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I'm in the process of recovering files from an accidentally formated Ext4 partition using Photorec. It had about 300Gb of data, of which I've already got hold of about 30Gb.

So far, it seems to me that the recovery of RAR-compressed files has been much more successful than the recovery of individual uncompressed files and ZIP compressed files - in the sense that a lot of recovered files/zips were unreadable, and pretty much all of the RAR files were intact.

Is there such a relation? Are RAR-compressed files really less prone to corruption and thus easier to recover?

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Are RAR-compressed files really less prone to corruption and thus easier to recover?

To some degree, yes.

When you are trying to recover data, you are likely to get the start of a file more than the end. This is because the file-system always stores a pointer to the beginning of the file in the directory entry. After that, there is some sort of chain (FAT, MFT, inodes, etc.) that keeps track of each subsequent piece of the file. If you have unfragmented files (files that are stored in a block of contiguous clusters), then 100% recovery of the file is almost assured so long as you have the starting cluster and the size (you may end up with some junk padding the end of the file depending on the recovery program; PhotoRec falls into this category). However if the file is fragmented (part of it is stored here, part there, etc.) then recovery is not likely and you will end up with only the first cluster (512/4096 bytes) of the file.

The reason that the RAR files seem to be okay is because they store most of their meta-data (e.g., the details of the contained files) at the beginning of the file. As such, any RAR files you find that are in fact RAR files (that is, they actually start out as a RAR file instead of containing data from something else) will look like they work. On the other hand, ZIP files store their meta-data at the end of the file, so if you do not have the whole file, it cannot be read at all.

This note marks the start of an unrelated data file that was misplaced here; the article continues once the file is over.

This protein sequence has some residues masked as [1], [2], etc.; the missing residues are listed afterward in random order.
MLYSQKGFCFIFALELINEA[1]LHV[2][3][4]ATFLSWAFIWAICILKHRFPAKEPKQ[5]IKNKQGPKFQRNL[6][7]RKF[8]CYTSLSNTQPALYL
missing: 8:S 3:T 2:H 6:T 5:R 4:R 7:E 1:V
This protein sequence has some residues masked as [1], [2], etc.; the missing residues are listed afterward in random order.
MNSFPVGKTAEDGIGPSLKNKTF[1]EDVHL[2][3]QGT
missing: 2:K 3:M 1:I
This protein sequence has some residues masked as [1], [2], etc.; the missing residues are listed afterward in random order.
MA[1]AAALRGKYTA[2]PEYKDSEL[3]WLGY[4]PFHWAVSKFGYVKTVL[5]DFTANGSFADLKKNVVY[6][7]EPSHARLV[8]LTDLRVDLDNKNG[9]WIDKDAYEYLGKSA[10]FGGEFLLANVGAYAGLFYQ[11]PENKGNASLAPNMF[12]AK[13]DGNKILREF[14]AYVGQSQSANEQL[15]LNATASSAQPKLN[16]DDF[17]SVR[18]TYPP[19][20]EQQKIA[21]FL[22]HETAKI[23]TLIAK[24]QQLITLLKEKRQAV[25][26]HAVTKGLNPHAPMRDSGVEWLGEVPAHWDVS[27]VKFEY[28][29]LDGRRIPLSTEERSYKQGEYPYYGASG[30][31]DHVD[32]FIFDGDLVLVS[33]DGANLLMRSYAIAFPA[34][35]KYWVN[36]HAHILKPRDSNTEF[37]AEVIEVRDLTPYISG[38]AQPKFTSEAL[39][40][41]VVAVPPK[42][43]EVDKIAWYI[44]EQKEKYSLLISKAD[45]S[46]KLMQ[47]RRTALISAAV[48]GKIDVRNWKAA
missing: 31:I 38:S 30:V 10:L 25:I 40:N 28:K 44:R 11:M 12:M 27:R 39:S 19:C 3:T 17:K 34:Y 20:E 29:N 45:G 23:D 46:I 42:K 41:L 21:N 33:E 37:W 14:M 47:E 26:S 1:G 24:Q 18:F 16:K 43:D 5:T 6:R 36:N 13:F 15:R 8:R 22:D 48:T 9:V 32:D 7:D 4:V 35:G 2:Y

However, if you are recovering files from a volume in which any given file may or may not be corrupt, then chances are equally good (equal to any other file-type) that the RAR file is also corrupt and if you perform an archive-test on it, it will report that at least some of the contained files are corrupt.

Should I store RAR-compressed files?

Like pretty much everything else in the universe, it has its pros and cons. Here are a few, but they are not really specific to RARs, they apply to archive files in general:

  • Pros
    • The actual data is compressed, so you can recover more data per cluster
    • Many archive formats include the innate ability (when selected) to recover from a certain level of corruption since they were designed for archiving to unreliable media
  • Cons
    • Binary data is pretty much always more difficult to recover than plain-text
    • Because archives are compressed, even a slight corruption can ruin the whole file as opposed to for example a plain-text or graphics file which can still be usable if it has a bit of corruption

If you are wondering if you should store your files as RARs in order to increase recovery success, then I would say no. If you are planning for the future, then you are much better off using more traditional and proven techniques like making backups. If you do use RARs for archiving important data, add a recovery record.

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I was actually wondering if a backup made of RAR files would be more prone to recovery than a backup of single files. But thanks, this was very instructive! –  moraleida Nov 26 '12 at 17:44
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Do you mean RAR’ing all your files together or RAR’ing each one separately? RAR’ing them separately would be better in one way because each one stands a chance of recovery whereas a single RAR would be dead from the first broken cluster. Doing them together could help since you could recovery a bunch of files before the first broken cluster whereas doing them individually could cause each one to be broken. Again, both methods have pros and cons and as usual, it depends entirely on the nature (size, type, etc.) of your own, specific files; there is no universal solution that works for everyone. –  Synetech Nov 26 '12 at 23:45
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